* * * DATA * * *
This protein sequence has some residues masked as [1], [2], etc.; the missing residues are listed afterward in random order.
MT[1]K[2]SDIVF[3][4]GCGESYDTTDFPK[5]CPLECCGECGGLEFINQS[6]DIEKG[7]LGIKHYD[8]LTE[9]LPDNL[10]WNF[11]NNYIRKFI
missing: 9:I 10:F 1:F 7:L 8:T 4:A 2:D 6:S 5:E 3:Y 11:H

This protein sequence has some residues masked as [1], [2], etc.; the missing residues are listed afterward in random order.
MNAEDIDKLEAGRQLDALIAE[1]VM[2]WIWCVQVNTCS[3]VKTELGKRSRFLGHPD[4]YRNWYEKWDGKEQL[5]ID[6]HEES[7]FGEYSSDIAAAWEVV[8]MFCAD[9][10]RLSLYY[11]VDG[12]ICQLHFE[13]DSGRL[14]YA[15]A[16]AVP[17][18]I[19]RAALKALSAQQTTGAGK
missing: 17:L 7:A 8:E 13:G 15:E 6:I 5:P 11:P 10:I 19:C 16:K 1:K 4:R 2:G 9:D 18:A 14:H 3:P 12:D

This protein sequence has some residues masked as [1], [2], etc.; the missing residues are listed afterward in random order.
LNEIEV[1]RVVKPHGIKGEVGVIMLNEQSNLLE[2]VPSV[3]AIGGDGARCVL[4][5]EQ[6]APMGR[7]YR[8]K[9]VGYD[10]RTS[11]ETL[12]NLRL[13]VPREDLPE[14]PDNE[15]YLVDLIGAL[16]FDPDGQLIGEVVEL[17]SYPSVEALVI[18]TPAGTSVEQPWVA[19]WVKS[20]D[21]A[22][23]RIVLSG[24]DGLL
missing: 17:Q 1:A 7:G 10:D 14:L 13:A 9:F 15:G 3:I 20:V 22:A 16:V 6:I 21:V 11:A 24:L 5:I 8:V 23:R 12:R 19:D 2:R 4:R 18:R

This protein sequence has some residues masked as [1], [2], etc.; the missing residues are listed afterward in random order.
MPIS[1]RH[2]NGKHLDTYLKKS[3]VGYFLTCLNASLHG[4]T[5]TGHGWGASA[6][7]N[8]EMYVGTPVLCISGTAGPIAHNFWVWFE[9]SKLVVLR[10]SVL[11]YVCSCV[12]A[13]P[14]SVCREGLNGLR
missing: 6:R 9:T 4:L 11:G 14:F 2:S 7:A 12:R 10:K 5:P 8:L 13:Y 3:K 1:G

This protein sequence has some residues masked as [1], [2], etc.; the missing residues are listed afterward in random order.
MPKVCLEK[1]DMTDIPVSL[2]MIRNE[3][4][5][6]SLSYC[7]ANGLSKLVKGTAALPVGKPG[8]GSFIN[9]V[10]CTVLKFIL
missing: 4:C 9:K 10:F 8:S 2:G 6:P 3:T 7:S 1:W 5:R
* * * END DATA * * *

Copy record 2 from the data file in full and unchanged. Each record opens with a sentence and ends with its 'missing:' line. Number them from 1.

This protein sequence has some residues masked as [1], [2], etc.; the missing residues are listed afterward in random order.
MNAEDIDKLEAGRQLDALIAE[1]VM[2]WIWCVQVNTCS[3]VKTELGKRSRFLGHPD[4]YRNWYEKWDGKEQL[5]ID[6]HEES[7]FGEYSSDIAAAWEVV[8]MFCAD[9][10]RLSLYY[11]VDG[12]ICQLHFE[13]DSGRL[14]YA[15]A[16]AVP[17][18]I[19]RAALKALSAQQTTGAGK
missing: 17:L 7:A 8:E 13:G 15:E 6:I 5:P 11:P 10:I 19:C 16:K 1:K 4:R 2:G 9:D 18:A 14:H 3:P 12:D